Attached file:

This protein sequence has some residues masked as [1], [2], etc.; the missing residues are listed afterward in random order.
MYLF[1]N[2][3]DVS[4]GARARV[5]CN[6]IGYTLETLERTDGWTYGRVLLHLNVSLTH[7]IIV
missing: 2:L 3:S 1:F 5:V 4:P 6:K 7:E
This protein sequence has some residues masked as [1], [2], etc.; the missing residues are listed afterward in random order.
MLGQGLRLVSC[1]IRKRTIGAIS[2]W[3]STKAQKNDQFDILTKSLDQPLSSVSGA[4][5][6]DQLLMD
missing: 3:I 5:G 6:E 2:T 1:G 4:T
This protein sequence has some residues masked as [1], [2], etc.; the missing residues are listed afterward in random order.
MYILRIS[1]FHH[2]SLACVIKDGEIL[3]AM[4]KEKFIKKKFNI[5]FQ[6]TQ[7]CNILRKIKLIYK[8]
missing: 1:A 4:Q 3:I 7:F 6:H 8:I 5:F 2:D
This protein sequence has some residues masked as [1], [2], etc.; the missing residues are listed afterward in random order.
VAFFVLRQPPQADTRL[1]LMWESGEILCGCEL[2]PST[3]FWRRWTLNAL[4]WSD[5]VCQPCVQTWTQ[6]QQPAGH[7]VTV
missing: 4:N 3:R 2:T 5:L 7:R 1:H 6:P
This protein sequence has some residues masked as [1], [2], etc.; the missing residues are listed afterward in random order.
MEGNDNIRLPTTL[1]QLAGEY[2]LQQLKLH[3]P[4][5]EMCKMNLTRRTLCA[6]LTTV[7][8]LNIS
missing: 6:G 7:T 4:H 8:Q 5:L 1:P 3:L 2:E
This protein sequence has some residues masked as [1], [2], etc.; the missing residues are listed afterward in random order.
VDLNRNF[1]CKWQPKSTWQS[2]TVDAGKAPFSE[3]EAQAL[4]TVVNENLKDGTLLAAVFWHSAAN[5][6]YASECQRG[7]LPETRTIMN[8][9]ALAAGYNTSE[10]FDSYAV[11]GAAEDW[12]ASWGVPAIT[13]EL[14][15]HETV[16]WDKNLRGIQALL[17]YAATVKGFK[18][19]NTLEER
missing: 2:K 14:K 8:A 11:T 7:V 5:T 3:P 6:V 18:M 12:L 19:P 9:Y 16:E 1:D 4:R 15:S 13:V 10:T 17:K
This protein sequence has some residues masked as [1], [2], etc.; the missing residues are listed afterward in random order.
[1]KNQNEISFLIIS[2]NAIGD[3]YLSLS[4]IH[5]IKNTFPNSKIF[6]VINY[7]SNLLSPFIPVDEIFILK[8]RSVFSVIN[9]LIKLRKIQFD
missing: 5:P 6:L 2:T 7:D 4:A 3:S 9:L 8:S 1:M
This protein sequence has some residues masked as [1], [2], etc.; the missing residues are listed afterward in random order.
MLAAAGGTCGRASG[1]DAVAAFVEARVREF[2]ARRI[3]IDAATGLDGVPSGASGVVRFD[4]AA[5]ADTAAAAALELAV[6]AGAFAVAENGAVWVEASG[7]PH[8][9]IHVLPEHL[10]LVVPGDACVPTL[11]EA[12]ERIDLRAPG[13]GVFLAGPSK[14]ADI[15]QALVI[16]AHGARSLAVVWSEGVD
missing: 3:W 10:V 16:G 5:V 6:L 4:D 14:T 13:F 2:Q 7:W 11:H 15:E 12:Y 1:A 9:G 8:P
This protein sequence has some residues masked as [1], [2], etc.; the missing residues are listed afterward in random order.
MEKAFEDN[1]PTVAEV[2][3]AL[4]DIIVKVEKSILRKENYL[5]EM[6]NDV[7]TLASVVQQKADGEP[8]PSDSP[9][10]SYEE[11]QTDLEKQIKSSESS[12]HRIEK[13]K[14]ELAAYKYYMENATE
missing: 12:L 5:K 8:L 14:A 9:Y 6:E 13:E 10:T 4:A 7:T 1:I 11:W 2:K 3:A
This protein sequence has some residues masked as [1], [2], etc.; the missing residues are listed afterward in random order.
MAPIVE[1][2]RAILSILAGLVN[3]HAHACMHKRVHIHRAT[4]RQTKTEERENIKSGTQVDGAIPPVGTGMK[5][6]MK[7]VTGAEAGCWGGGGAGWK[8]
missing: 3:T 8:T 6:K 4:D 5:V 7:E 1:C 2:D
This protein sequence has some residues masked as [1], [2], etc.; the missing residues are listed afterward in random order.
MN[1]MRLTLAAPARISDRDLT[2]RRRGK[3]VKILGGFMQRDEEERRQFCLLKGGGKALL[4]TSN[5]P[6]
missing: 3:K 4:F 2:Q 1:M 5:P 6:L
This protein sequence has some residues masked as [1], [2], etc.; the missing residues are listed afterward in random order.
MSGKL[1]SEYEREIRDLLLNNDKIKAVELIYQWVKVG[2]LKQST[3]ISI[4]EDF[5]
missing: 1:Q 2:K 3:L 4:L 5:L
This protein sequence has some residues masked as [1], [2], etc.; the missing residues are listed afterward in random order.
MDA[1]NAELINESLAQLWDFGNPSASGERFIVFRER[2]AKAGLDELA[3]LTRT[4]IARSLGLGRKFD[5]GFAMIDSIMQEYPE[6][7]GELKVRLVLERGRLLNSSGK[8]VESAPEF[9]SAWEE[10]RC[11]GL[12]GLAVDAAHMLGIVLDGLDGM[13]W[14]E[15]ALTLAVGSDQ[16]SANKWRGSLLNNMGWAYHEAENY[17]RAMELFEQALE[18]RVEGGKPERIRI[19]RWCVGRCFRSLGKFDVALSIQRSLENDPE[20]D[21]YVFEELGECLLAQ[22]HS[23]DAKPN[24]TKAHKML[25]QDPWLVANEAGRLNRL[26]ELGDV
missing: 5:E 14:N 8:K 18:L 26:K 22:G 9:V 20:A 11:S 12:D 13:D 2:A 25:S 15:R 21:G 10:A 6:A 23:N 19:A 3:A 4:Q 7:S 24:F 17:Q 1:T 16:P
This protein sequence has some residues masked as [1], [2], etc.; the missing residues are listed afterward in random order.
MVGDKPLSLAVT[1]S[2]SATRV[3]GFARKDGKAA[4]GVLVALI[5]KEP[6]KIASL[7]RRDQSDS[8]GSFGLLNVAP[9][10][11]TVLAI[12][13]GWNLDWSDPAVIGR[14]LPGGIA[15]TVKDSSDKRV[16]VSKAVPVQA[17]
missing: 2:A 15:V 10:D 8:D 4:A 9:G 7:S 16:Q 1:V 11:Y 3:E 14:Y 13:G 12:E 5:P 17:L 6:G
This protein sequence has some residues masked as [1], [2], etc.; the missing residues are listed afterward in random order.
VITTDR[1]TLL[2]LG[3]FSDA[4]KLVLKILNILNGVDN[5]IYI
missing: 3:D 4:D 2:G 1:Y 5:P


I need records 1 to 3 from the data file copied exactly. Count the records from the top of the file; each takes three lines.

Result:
This protein sequence has some residues masked as [1], [2], etc.; the missing residues are listed afterward in random order.
MYLF[1]N[2][3]DVS[4]GARARV[5]CN[6]IGYTLETLERTDGWTYGRVLLHLNVSLTH[7]IIV
missing: 2:L 3:S 1:F 5:V 4:P 6:K 7:E
This protein sequence has some residues masked as [1], [2], etc.; the missing residues are listed afterward in random order.
MLGQGLRLVSC[1]IRKRTIGAIS[2]W[3]STKAQKNDQFDILTKSLDQPLSSVSGA[4][5][6]DQLLMD
missing: 3:I 5:G 6:E 2:T 1:G 4:T
This protein sequence has some residues masked as [1], [2], etc.; the missing residues are listed afterward in random order.
MYILRIS[1]FHH[2]SLACVIKDGEIL[3]AM[4]KEKFIKKKFNI[5]FQ[6]TQ[7]CNILRKIKLIYK[8]
missing: 1:A 4:Q 3:I 7:F 6:H 8:I 5:F 2:D